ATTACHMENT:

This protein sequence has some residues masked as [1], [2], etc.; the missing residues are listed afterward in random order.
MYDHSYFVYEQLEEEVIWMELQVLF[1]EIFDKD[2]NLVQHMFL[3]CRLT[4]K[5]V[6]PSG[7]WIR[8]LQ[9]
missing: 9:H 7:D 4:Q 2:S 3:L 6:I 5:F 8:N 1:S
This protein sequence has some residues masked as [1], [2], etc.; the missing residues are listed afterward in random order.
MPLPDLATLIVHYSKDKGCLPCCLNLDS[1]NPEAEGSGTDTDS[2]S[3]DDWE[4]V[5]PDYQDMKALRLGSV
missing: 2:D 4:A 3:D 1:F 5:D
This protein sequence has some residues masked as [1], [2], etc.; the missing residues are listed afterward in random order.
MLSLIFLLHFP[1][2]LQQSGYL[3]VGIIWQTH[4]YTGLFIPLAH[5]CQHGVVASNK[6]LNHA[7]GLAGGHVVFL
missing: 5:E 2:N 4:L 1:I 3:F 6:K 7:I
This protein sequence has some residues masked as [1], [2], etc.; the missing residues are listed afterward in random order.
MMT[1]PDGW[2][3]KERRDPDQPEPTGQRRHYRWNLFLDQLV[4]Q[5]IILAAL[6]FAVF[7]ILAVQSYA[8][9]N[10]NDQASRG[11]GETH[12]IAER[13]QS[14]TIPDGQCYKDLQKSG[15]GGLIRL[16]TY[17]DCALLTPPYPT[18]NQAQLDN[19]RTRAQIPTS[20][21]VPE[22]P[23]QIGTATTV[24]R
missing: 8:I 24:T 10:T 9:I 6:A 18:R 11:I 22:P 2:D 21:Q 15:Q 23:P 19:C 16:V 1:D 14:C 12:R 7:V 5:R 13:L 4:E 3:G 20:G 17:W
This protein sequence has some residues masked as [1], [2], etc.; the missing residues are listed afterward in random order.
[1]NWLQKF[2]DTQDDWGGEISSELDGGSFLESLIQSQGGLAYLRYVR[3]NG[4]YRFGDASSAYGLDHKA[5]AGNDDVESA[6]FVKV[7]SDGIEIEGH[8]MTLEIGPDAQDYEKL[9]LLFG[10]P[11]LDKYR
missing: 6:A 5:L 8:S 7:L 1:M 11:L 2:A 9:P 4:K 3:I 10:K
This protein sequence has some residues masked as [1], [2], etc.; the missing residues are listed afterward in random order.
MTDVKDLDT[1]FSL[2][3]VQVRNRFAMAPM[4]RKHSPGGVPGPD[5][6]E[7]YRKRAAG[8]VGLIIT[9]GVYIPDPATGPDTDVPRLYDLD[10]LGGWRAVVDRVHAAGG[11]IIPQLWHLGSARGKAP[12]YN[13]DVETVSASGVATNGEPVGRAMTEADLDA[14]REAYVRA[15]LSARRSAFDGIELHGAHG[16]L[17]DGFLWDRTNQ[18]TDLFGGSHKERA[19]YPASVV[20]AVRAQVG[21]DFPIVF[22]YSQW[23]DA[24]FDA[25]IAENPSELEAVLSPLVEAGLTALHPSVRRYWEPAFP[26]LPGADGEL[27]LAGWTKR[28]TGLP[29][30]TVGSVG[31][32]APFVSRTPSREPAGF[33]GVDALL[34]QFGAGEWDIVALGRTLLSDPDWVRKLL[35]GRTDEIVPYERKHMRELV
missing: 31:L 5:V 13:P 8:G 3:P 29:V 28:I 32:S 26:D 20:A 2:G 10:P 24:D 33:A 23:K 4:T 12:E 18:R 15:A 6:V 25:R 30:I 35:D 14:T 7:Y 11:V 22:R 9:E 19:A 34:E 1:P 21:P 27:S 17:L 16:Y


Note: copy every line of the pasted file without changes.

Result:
This protein sequence has some residues masked as [1], [2], etc.; the missing residues are listed afterward in random order.
MYDHSYFVYEQLEEEVIWMELQVLF[1]EIFDKD[2]NLVQHMFL[3]CRLT[4]K[5]V[6]PSG[7]WIR[8]LQ[9]
missing: 9:H 7:D 4:Q 2:S 3:L 6:I 5:F 8:N 1:S
This protein sequence has some residues masked as [1], [2], etc.; the missing residues are listed afterward in random order.
MPLPDLATLIVHYSKDKGCLPCCLNLDS[1]NPEAEGSGTDTDS[2]S[3]DDWE[4]V[5]PDYQDMKALRLGSV
missing: 2:D 4:A 3:D 1:F 5:D
This protein sequence has some residues masked as [1], [2], etc.; the missing residues are listed afterward in random order.
MLSLIFLLHFP[1][2]LQQSGYL[3]VGIIWQTH[4]YTGLFIPLAH[5]CQHGVVASNK[6]LNHA[7]GLAGGHVVFL
missing: 5:E 2:N 4:L 1:I 3:F 6:K 7:I
This protein sequence has some residues masked as [1], [2], etc.; the missing residues are listed afterward in random order.
MMT[1]PDGW[2][3]KERRDPDQPEPTGQRRHYRWNLFLDQLV[4]Q[5]IILAAL[6]FAVF[7]ILAVQSYA[8][9]N[10]NDQASRG[11]GETH[12]IAER[13]QS[14]TIPDGQCYKDLQKSG[15]GGLIRL[16]TY[17]DCALLTPPYPT[18]NQAQLDN[19]RTRAQIPTS[20][21]VPE[22]P[23]QIGTATTV[24]R
missing: 8:I 24:T 10:T 9:I 6:A 18:R 11:I 22:P 2:D 21:Q 15:Q 23:P 19:C 16:V 1:D 14:C 12:R 7:V 5:R 13:L 4:E 3:G 20:G 17:W
This protein sequence has some residues masked as [1], [2], etc.; the missing residues are listed afterward in random order.
[1]NWLQKF[2]DTQDDWGGEISSELDGGSFLESLIQSQGGLAYLRYVR[3]NG[4]YRFGDASSAYGLDHKA[5]AGNDDVESA[6]FVKV[7]SDGIEIEGH[8]MTLEIGPDAQDYEKL[9]LLFG[10]P[11]LDKYR
missing: 6:A 5:L 8:S 7:L 1:M 11:L 2:A 9:P 4:K 3:I 10:K
This protein sequence has some residues masked as [1], [2], etc.; the missing residues are listed afterward in random order.
MTDVKDLDT[1]FSL[2][3]VQVRNRFAMAPM[4]RKHSPGGVPGPD[5][6]E[7]YRKRAAG[8]VGLIIT[9]GVYIPDPATGPDTDVPRLYDLD[10]LGGWRAVVDRVHAAGG[11]IIPQLWHLGSARGKAP[12]YN[13]DVETVSASGVATNGEPVGRAMTEADLDA[14]REAYVRA[15]LSARRSAFDGIELHGAHG[16]L[17]DGFLWDRTNQ[18]TDLFGGSHKERA[19]YPASVV[20]AVRAQVG[21]DFPIVF[22]YSQW[23]DA[24]FDA[25]IAENPSELEAVLSPLVEAGLTALHPSVRRYWEPAFP[26]LPGADGEL[27]LAGWTKR[28]TGLP[29][30]TVGSVG[31][32]APFVSRTPSREPAGF[33]GVDALL[34]QFGAGEWDIVALGRTLLSDPDWVRKLL[35]GRTDEIVPYERKHMRELV
missing: 31:L 5:V 13:P 8:G 3:P 29:V 28:I 32:S 26:D 20:A 2:G 10:P 24:D 33:A 23:K 4:T 12:E 18:R 15:A 6:V 25:R 30:I 35:D 14:T 7:Y 11:V 22:R 9:E 19:A 34:E 1:P 21:P 27:S 17:L 16:Y